Yearly Physical Exams
How To Take The Very Best Care Of Your Feline Friend.
An Annual Exam
An annual physical exam is the one very best actions that you can take to keep your cat healthy and happy. Many cats are now living into the late teens and early 20s’. When you bring your cat to St. Louis Cat Clinic, we perform a full physical exam. You speak for your cat because he/she cannot speak for themselves. You and your observations are critically important to maintain your cat’s health and well being. We will usually ask you for an assessment of your cat’s behavior, appetite, eating issues, vomiting, diarrhea, scratching, urine output, and water consumption relevant to the age of your cat. Young, middle age, and older cats are at risk for dental disease, infectious diseases, parasites, heart disease, ear infections, kidney/liver diseases, eye diseases, skin diseases, thyroid disease, immune mediated diseases, and numerous other conditions. The earlier a problem/disease is identified, the greater the chance of successful treatment to prolong your cat friend's life and ensure a good quality of life.
Major Cat Health Concerns
Feline Leukemia Virus (FeLV)
A cat may appear normal and yet still carry this immune suppressing virus which will likely end the cat's life in 2-6 years post blood test diagnosis. All cats should be blood tested to determine if they are carriers of the virus. If you have more than one cat, the potential for transmission to the other cats in your household is a concern. Other cats can be blood tested and, if negative, preventative vaccinations given to decrease the chances of transmission to healthy cats. Any cat going outside should be blood tested and, if negative, vaccinated to decrease the chance of contracting this viral disease. There is no effective treatment or cure once infected.
Feline Immunodeficiency Virus (FIV)
A cat may carry this virus for years before exhibiting symptoms. A blood test can diagnose carrier cats before they become ill. Other cats in the household may be vaccinated, if they test negative for the virus, to decrease the potential for transmission to healthy cats. Any cat that goes outside should be blood tested and, if negative, vaccinated to decrease the chances of getting this viral disease. Once infected, there is no effective treatment and no cure.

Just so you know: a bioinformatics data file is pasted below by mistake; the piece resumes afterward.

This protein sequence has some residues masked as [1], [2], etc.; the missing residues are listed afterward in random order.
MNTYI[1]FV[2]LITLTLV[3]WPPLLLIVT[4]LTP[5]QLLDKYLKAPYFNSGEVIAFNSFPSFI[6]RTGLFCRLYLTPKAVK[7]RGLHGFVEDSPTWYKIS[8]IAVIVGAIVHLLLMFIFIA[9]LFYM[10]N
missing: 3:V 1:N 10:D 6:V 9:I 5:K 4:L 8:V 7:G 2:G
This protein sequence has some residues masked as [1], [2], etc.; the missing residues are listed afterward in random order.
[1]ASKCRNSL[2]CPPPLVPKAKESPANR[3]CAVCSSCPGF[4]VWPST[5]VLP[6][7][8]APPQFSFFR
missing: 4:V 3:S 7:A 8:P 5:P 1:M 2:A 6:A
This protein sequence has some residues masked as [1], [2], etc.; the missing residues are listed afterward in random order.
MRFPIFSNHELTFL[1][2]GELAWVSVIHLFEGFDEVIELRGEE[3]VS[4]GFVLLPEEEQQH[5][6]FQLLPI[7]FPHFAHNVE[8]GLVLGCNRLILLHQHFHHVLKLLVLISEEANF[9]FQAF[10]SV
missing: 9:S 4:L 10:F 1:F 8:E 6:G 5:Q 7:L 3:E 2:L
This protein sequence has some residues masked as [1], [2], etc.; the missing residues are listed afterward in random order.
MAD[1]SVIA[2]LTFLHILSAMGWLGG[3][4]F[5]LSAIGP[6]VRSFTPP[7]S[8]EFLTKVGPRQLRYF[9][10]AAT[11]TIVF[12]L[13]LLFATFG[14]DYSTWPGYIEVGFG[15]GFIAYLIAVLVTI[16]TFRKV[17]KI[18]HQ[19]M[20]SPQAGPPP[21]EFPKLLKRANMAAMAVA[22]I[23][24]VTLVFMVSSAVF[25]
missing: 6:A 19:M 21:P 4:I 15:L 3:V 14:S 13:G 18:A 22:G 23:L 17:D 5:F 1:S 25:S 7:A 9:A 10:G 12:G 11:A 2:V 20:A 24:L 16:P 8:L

Many species of worms and protozoan parasites plus some pathogenic bacteria can cause illness in cats and some are transmissible to humans. Vomiting, diarrhea, weight loss are common symptoms. Regular stool tests should be done. Stool tests at St. Louis Cat Clinic consist of a fecal float, direct fecal, and a bacteria gram stain. Our veterinarians are looking for microscopic eggs and organisms that cannot be simply seen in the stools. External parasites include fleas, ticks, ear mites, skin mites,and lice. The elimination of internal and external parasite infections in domestic cats is of great concern for your cat’s health and for human health. For more information on parasites, please look at the Companion Animal Parasite Council website: www.capcvet.org.
Feeding Your Cat
A balanced and nutritious diet is one of the most important ways you can insure a healthy and happy feline companion. There are so many choices currently available which is confusing. Our best recommendation is to choose commercial cat diets that are backed by extensive nutrition research which proves the diet will maintain a cat in good health through all stages of life. Pet food companies that have conducted extensive nutrition research are Purina, Hills, and Iams. Before you purchase a diet, look for research data to review. If the data shows no research data or only a 2-4 month study, then it has not been fully tested through all life stages. St. Louis Cat Clinic has many cat patients who are in their teens and twenties on excellent commercial diets.
You as a cat owner must make the decision about what to feed your cat. It is entirely up to you. Our veterinarians as a part of their education studied pet nutrition. Pet nutrition information is an ongoing learning process via continuing education seminars and research publications. Nutrition is an important part of keeping a pet healthy and happy. Trends in pet nutrition have been summarized in this section to assist cat owners who will make their cat’s nutritional choices for them. We hope that this will be helpful.
There has been a surge of companies producing “grain free” pet foods. Claims have been made that grains are “fillers” and have no nutritional value. That is not true. Beginning in 2015, St. Louis Cat Clinic has seen a large number of cats on numerous brands of “grain free” cat food with bladder stones and Lower Urinary Tract Disease. The urine pH of the cats with those problems has been 8-9 (much too high). Many more cystotomy surgeries (removal of bladder stones) have been done than we have done in the previous 20 years in this veterinary practice. In the past, ammonium urate bladder stones were extremely rare, and now we are seeing a large increase in this type of bladder stone. Meat is a protein source. Remember that plants (grains) contain plant protein, vitamins, minerals, fat as well as carbohydrates. Plant protein can be utilized by cats. Cats, if allergic to something in the food, are usually allergic to the protein source (chicken, beef, fish, lamb) and not grains/gluten. Dogs can be allergic to some grains and gluten (plant protein)